The Government and private sector are also working together to provide best training instructors, teachers to students in remotest districts. This is being done using satellites and other expensive instruments in 52 ITI’s using CSR funds of private sector industries involved. Other initiatives include skilling people who fall Below Poverty Line.
Meanwhile, companies are launching special policies and programmes to achieve SDG 8.

ICICI Bank #CEOConnect

ICICI Bank launched an engagement platform called #CEOConnect which allows all employees to directly connect and interact with the Managing Director & CEO to gain perspectives on organisational strategy and philosophy and also share their views and suggestions.
ICICI Bank has launched new initiatives which focussed on enabling women employees to deal with various life-stage related needs. The Travel Accompaniment Policy allows women employees to take their children and a caretaker/ family member to accompany them during all work-related travel.

Human capital at L&T

Investments and contract documents with sub-contractors at L&T include human rights clauses covering the right to exercise the option of collective bargaining, prohibition of child labour, forced or compulsory labour or discrimination. All new vendors at Larsen & Toubro need to sign a combined Code of Conduct (CoC) as a pre-registration requirement. The combined CoC covers financial as well as environmental and social aspects including human rights, wages and good labour practices. L&T also conducts assessment of significant suppliers and contractors for compliance to the combined CoC.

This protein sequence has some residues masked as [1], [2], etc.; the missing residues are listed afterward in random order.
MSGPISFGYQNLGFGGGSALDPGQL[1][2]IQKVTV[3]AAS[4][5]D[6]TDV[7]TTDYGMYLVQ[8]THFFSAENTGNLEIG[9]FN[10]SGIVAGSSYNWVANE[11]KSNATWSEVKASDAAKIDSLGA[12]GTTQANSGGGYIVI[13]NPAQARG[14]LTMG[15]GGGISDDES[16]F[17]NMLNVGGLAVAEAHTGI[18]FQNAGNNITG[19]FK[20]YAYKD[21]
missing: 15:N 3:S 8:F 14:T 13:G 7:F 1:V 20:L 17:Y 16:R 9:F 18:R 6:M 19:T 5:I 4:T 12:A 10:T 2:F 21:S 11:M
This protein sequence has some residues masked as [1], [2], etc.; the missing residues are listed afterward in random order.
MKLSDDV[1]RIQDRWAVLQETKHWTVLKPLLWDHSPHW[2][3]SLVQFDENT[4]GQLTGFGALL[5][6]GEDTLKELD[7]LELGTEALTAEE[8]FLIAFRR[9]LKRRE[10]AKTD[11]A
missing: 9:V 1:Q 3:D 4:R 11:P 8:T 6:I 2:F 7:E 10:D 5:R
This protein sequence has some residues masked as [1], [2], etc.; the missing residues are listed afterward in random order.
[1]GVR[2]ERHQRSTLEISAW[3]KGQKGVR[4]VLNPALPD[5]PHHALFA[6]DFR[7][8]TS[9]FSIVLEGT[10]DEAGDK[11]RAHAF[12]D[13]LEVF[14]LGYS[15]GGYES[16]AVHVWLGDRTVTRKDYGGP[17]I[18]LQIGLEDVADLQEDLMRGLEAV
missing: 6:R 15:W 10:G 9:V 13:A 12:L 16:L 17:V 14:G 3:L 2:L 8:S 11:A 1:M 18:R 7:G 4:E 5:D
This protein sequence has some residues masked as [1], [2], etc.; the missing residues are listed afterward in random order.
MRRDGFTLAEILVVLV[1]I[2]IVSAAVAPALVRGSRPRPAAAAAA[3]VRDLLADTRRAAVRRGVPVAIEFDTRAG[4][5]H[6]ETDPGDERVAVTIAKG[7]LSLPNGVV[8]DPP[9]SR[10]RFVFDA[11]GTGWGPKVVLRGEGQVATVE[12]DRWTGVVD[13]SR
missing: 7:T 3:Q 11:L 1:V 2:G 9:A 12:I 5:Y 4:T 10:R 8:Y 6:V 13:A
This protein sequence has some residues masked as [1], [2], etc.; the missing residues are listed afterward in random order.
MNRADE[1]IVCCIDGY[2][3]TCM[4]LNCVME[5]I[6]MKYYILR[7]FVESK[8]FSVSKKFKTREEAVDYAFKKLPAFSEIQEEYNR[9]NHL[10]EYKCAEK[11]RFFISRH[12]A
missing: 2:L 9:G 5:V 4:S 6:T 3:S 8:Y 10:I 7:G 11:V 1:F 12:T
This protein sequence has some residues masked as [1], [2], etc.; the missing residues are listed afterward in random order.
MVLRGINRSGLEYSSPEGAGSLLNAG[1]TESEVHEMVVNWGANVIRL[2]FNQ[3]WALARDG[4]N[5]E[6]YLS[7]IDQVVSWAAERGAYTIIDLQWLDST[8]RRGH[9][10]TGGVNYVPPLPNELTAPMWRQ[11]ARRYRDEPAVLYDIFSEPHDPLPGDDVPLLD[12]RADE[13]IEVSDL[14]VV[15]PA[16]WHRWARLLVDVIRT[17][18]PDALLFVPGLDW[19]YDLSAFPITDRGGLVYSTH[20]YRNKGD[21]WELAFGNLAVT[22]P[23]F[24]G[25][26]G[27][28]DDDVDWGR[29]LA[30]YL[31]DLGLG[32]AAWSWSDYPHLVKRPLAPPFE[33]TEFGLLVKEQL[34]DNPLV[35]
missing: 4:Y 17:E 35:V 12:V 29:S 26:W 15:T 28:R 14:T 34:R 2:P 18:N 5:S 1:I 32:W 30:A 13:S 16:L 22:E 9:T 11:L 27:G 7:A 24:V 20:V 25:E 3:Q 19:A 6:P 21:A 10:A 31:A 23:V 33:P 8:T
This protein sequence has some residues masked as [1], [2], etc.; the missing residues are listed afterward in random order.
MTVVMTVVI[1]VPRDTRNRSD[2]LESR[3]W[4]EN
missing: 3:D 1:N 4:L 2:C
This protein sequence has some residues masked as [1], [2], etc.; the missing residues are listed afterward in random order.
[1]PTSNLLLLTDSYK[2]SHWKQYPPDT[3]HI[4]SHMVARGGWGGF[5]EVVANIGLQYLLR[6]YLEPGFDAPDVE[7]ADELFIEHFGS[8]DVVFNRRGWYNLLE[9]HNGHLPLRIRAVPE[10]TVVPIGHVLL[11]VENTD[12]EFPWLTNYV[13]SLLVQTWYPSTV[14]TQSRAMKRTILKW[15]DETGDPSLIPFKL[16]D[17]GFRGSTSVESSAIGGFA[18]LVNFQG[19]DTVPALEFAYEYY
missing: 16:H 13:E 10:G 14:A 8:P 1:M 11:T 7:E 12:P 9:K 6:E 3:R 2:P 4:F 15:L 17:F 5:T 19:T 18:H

Empowered rural households at SELCO

Rural, low-income populations continue to be underserved by access to renewable energy, despite its growth at the national level. The aim of the SELCO Solar Energy Access project – a joint initiative with SELCO Solar Pvt (SELCO) and Natural Capital Partners – is to enhance energy access, primarily for bottom-of-the-pyramid households, by distributing an array of solar products including solar lighting, solar water heating, and solar PV.
Selco Foundation runs a number of CSR programmes for rural homes in this vein. With a reliable source of energy, rural low-income households can spend more time on income-generating activities. Even a few extra hours of light can improve earnings by 20-30%. By working with regional rural banks and microfinance institutions, the Solar Energy Access project supports the most disadvantaged households to obtain agreeable finance terms.

In conclusion

Inclusive and sustainable economic growth, employment and decent work for everyone forms one of the cornerstones of sustainable development. However, for many vulnerable groups like migrant workers, lower educated people, and people with disabilities, access to work under the right conditions is still far from a given. With the world entering the new decade in the “new normal”, there is a lot of ground to cover. If India is to achieve this global goal of decent work for all, many more companies will have to come forward and work collaboratively.